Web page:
“First love is unrequited ultimately because it’s so huge. It’s such an act of giving and it requires so much back that it can never be given back. It’s like an atom bomb. It’s like… It’s all the energy of who you are and who you want to be and what you love and what you hope to be explodes. It is impossible for a single… human being to offer that back to you in a mutual way.”
— Stephen Fry (via bornreadygeneration)
“There comes a time when the blankness of future is so extreme, it is such a black wall of nothingness: not even of bad things – it’s not like there’s a cave full of monsters that you’re afraid of entering the future . It is just nothingness – the neo as the French would say – la vide, the void. emptyiness….. and it is just horrible.”
— Stephen Fry (via blahff)
- Interviewer: Give us your best tip for overcoming depression.
- Stephen Fry: To regard it as being like the weather. It's not your responsibility that it's raining, but it is real when it rains, and the fact that it's raining does not mean that the rain is never going to stop. The only thing to do is to believe that, one day, it won't be raining and accept it so you can find a mental umbrella to shield yourself from the worst. The sun will eventually come up.
“Everyone has it in them to express themselves that fundamental thing that they know they are inside. That rather beautiful afraid person. Which might get translated into aggression, or silence, or shyness, or all kinds of other things. But inside we know that we are huggable and lovable, and we want to love and be loved. That person is yearning for fulfillment. To be the person they know they can be and that’s a constant journey; that’s a process. It’s not acquiring about this thing and then that thing, getting to this place, learning this technique, and finding out how this works. It’s about the fact that other people are always more interesting than oneself. Let’s forget what successful people have in common, if there’s a thing unsuccessful people have in common it’s that they talk about themselves all the time.”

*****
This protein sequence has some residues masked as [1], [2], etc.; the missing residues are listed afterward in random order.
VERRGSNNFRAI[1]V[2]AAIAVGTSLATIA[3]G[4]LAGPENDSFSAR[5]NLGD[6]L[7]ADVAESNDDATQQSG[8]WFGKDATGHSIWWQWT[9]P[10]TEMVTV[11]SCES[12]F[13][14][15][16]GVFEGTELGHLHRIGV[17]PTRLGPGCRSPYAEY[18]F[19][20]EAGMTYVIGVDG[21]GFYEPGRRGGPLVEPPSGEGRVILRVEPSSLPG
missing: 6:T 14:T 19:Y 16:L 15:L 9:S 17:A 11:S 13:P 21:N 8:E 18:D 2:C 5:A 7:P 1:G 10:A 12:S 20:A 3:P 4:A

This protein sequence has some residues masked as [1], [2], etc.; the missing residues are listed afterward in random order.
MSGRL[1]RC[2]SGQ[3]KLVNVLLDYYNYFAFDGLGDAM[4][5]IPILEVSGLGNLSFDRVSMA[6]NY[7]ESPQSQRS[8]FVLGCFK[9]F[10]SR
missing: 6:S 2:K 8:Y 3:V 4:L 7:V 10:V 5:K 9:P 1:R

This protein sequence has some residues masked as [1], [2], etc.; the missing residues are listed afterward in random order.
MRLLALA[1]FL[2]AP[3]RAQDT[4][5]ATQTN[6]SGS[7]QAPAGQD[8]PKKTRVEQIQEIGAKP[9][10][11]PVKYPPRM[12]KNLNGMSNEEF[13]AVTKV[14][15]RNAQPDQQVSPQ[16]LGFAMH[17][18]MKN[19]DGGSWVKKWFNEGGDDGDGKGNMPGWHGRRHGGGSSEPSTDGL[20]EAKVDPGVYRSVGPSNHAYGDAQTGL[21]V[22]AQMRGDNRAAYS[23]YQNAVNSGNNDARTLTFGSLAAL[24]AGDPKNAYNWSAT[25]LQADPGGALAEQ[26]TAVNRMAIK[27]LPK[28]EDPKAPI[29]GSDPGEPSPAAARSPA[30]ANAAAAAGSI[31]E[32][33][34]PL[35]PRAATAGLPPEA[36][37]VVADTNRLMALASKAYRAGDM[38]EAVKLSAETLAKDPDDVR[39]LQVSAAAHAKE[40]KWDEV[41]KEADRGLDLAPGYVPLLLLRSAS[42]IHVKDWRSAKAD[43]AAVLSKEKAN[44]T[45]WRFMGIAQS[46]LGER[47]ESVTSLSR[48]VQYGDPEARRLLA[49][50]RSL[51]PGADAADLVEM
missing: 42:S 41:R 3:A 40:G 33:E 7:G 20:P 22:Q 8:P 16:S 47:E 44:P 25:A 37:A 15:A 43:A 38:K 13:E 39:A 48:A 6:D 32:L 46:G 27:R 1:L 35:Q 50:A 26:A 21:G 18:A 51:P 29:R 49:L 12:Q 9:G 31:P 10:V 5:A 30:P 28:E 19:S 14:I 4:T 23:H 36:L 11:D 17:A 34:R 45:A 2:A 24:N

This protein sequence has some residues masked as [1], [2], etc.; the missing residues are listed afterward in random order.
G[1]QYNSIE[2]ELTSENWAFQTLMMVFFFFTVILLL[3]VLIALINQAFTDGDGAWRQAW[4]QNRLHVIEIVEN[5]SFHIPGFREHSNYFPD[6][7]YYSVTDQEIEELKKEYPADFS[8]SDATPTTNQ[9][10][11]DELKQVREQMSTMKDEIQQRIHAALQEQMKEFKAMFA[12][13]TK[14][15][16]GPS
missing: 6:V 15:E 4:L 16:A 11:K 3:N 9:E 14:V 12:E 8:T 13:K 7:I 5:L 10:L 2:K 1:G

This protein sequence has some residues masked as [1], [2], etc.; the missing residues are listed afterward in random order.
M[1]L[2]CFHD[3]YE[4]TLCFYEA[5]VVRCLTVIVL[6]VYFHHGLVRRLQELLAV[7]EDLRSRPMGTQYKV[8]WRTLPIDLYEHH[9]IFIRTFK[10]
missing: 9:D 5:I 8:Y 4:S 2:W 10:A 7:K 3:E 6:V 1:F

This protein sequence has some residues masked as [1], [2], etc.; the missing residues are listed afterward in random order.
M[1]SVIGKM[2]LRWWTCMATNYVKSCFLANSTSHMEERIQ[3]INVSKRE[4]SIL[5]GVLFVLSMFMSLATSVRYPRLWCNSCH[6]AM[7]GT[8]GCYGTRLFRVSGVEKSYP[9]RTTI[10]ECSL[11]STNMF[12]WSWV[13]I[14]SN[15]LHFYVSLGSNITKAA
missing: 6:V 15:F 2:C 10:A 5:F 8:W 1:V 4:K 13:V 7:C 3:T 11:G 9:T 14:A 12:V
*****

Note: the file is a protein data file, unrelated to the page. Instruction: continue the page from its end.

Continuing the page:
— Stephen Fry (What I Wish I’d Known When I Was 18)
“In the same way that one has to accept the weather, so one has to accept how one feels about life sometimes. “Today’s a crap day,” is a perfectly realistic approach. It’s all about finding a kind of mental umbrella. “Hey-ho, it’s raining inside: it isn’t my fault and there’s nothing I can do about it, but sit it out. But the sun may well come out tomorrow and when it does, I shall take full advantage.””
It feels kind of sad, but sometimes when I can’t get my brain in order, I just read this letter from Stephen Fry.
It really does help, though that shouldn’t be surprising, because we have the same diagnosis. It makes sense that the things he says in regards to moods and feelings would work for me, because our brains work in the same basic sort of way.
I will always reblog this. So good.
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